MARIETTA, GA -- A potential juror told a court she is convinced of Ross Harris's guilt, and that the only remaining question was whether he would be executed.

Harris is accused of murdering his 22 month old son Cooper. He contends he accidentally left the child in his car seat on a sweltering June day in 2014. The heat killed the toddler.

The case isn't a death penalty case, but the unidentified juror was apparently unaware of that when she filled out a questionnaire, stating that in her mind, the only outstanding question was one of sentencing.

The court is trying to pick a jury in the Harris case, a trial which is expected to go on for weeks. Twenty-one potential jurors had been qualified by Wednesday. As many as 50 may be needed.

Every juror has indicated they've heard of this high profile case, so the challenge is finding jurors who know about it but haven't formed an opinion. Sometimes the jurors themselves can't even decide.

Juror 31 was female, previously employed as a restaurant server, now working as a paralegal. And her opinions about the case had changed markedly between the time she filled out her jury questionnaire and the time she appeared in court for questioning.

"What she said on the questionnaire and what she said in court were diametrically opposed," said Judge Mary Staley.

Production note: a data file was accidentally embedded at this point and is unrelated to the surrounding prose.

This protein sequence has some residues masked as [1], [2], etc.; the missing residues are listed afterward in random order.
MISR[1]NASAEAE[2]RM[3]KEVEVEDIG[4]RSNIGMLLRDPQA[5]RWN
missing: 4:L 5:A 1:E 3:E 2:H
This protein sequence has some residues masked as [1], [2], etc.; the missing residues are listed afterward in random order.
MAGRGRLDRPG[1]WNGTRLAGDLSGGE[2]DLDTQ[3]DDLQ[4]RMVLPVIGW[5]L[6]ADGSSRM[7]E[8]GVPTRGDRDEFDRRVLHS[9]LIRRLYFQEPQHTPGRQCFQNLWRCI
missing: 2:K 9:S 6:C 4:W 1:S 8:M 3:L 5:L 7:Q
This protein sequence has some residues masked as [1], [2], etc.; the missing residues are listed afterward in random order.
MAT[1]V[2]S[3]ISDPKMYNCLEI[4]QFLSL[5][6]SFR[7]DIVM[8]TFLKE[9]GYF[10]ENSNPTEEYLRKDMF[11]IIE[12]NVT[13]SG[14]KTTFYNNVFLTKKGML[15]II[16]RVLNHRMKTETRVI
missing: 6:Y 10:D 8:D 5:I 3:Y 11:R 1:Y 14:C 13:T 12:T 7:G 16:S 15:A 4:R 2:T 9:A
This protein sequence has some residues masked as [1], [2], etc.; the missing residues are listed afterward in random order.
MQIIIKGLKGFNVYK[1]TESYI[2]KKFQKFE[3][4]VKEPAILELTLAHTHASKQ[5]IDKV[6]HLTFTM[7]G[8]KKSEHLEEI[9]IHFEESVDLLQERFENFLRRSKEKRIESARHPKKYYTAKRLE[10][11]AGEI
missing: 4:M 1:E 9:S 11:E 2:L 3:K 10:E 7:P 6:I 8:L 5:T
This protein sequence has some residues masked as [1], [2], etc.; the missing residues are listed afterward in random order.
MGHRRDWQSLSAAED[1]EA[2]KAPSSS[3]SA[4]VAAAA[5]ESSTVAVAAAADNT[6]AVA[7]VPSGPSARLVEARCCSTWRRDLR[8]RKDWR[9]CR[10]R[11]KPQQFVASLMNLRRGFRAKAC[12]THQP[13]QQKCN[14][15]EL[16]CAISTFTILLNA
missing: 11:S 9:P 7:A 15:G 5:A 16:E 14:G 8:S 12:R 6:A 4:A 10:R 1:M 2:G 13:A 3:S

For example the jury questionnaire asked if Juror 31 was interested in serving on this case

"She wrote no because I know he is guilty. K-N-O-W -- I know he is guilty," said Maddox Kilgore, a defense attorney reading from her questionnaire. The juror was questioned Tuesday.

Prosecutors liked juror number 31. Harris's attorney wanted to dismiss the juror – even though the juror said emphatically in court under questioning that she could hear the evidence objectively.

"It certainly is more than just a little bit curious how we go from absolute knowledge of guilt to no opinion whatsoever," Kilgore said.

"It's illogical," said Judge Staley.

Meantime, a former pro football player was among the potential jurors questioned in the case. The player – whose anonymity is protected by the court – said he had heard of the case and could try the case objectively.

Juror 38 says his cousin was a murder victim in Mississippi a decade ago, and he said he was satisfied with the justice system's treatment of that case. Juror 38 told the court he was impartial to Ross Harris – whose attorneys are expected to challenge police testimony about his son's death.

"Are you going to believe a police officer's testimony just because they're a police officer?" asked Kilgore.

"No sir," answered the juror.

"You're going to give basically the same -- weigh it the same as you would any other witness?" Kilgore asked.

"I would say so. I'm kind of driven off information. So if the information is credible, it makes sense, that kind of thing I'll follow it. If not, discredit it."